Prisoner of War

Prisoner of War

Stalag VIIA, Stalag VIIIB

My brother Gooza (Leslie) and I joined the army in 1940. At first we camped in the horse stalls at Caulfield Racecourse, then were shifted to Mount Martha, where we camped in tents, and later we shifted to a new camp called Darley, outside of Bacchus Marsh. There were many other service men for our town, seven of whom didn't come home. Some women enrolled in the Ladies section too.

Early in 1941, we embarked on the ship "Mauritania"; we were joined soon after by 3 more troop ships, the "Aquatania", the "Queen Mary", and the "New Amsterdam", and escorted by light cruisers, ever on the lookout for possible submarines. In the mid-Indian Ocean, the ship slowed down for a brief ceremony as two of the ships were to go to Singapore, and the other two to the Middle East.

We were camped at Palestine, and later in Egypt, but soon we were shipped to Greece to confront the German army that had bulldozed its way through Yugoslavia and into Northern Greece. Soon the big retreat was on, but our artillery slowed them down as we made our way to Kalamata in southern Greece for an evacuation which was done at night, and we were taken on board the troop ship "Costa Rica", and a couple of other troop ships, escorted by light cruisers.

The German Army attacked the convoy all next day, but all our machine gunners were on deck, and with the ship's guns and those of the light cruisers, a decent sort of a barrage went up, which forced the German planes to drop their bombs from a higher altitude, hence their accuracy was nullified. But whenever a bomb landed within 50 metres of the ship, it would shudder, and eventually a bomb landed very close and the ship was disabled but not in any immediate danger of sinking.

After quick inspection by the ship's officers, the order was given to abandon ship. The cruisers came alongside, and the men were taken off, then taken to Crete and unloaded there. We were re-equipped with rifles from Egypt, and had about 10 days to prepare for the German invasion of the island.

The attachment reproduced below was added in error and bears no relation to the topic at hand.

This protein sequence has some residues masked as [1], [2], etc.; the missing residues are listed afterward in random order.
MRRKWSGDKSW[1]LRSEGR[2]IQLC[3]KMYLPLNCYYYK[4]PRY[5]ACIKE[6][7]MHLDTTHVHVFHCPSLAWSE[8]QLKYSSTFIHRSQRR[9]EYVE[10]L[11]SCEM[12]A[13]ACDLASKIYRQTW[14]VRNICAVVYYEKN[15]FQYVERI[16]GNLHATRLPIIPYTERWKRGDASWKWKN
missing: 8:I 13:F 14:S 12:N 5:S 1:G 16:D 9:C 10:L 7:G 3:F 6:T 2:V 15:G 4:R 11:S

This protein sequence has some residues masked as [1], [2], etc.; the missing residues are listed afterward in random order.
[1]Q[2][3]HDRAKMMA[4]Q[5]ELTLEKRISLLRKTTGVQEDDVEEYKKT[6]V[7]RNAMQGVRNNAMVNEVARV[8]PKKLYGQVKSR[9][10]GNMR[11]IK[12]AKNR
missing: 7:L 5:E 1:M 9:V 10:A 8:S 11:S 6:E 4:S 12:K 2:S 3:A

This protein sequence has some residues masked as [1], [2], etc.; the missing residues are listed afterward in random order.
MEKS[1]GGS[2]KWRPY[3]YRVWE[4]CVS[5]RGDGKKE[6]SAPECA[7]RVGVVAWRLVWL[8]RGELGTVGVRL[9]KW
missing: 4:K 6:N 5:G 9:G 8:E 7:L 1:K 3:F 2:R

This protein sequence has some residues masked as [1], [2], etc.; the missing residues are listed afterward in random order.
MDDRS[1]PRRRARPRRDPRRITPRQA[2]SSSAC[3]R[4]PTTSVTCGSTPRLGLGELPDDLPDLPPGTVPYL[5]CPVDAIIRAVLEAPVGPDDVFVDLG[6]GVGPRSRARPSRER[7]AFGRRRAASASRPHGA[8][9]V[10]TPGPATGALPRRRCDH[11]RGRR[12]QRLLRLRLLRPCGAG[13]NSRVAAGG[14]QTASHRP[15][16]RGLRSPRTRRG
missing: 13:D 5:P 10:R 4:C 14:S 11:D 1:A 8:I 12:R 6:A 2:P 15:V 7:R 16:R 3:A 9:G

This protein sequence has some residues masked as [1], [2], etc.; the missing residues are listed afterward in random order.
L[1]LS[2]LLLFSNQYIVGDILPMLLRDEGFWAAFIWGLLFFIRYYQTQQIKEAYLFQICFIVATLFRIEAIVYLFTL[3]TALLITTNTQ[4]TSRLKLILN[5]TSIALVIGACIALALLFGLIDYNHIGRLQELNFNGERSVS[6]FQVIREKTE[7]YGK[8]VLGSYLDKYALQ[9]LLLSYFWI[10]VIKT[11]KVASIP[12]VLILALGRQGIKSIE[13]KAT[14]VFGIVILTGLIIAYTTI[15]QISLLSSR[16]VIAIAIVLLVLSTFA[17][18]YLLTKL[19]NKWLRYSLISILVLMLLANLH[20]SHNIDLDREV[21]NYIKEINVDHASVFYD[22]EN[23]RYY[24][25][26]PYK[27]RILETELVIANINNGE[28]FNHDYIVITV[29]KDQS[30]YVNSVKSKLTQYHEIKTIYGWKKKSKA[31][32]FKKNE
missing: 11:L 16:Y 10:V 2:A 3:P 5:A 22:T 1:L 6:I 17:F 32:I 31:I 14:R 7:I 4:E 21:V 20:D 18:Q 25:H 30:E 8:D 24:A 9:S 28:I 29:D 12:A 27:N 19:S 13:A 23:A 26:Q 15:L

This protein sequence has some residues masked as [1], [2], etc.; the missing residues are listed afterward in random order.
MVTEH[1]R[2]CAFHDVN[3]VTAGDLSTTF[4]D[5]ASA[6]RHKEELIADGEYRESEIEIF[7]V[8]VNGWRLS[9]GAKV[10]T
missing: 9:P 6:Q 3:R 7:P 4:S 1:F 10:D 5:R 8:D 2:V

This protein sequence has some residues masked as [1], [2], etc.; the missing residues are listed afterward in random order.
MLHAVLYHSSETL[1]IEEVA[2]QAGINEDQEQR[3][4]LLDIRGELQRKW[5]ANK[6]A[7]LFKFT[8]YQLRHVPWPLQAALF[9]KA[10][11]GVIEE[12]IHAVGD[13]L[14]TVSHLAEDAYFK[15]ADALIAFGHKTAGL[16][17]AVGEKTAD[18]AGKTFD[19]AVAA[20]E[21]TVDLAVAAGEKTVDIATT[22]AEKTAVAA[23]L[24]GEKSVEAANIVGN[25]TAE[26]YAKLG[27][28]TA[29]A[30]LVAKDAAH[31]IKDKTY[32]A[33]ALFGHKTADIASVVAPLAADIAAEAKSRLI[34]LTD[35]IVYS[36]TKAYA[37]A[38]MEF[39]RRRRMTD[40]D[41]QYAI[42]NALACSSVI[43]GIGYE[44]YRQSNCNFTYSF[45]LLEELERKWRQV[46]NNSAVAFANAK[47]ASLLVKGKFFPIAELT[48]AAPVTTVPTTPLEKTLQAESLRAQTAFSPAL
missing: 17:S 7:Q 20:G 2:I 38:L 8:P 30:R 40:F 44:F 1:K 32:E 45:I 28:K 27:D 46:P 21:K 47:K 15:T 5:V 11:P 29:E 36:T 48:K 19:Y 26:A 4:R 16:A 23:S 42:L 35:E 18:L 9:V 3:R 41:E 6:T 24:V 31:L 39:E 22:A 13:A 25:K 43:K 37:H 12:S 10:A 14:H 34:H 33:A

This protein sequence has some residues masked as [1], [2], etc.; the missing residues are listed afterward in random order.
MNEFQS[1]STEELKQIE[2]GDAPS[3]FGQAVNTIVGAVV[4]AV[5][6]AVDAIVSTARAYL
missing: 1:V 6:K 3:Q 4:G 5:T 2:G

The few anti-aircraft guns on the island were attacked by the dive bombers and put out of action. I never saw any British aeroplanes on Greece or Crete; they were where they were needed most, in England, and in the desert.

The Germans attacked the two airfields with parachutists, with no British planes to hinder them, and we were able to bring in light artillery, mortars, etc. and eventually got control of the island.

Then the order came from General Freyburg of New Zealand, who was in charge, that the island had capitulated, and instructed the men to destroy all weapons, and either surrender or escape to the hills. So we became prisoners of war on Crete, and were later shifted to Salonika in Greece, and from there in cattle trucks to Germany via Yugoslavia and Austria.

We were put in a big staging camp at Moosburg, called Stalag 7A. The occupants were mainly French and English. On Crete, Gooza got dysentery, went to hopital and was shifted to Germany before me. I didn't see him until after the war in England, at Eastbourne.

Rather than stay couped up in a Camp, I volunteered for working parties; the last of which was to a coal mine in south-west Poland. This was in early 1945 when the Russian armies were approaching from the east, and the Yanks and the English from the west. The guards ordered us to vacate the area, and marched us through Czechoslavakia, doing about 10 miles a day, for six weeks; we finished up at Landshut in Germany.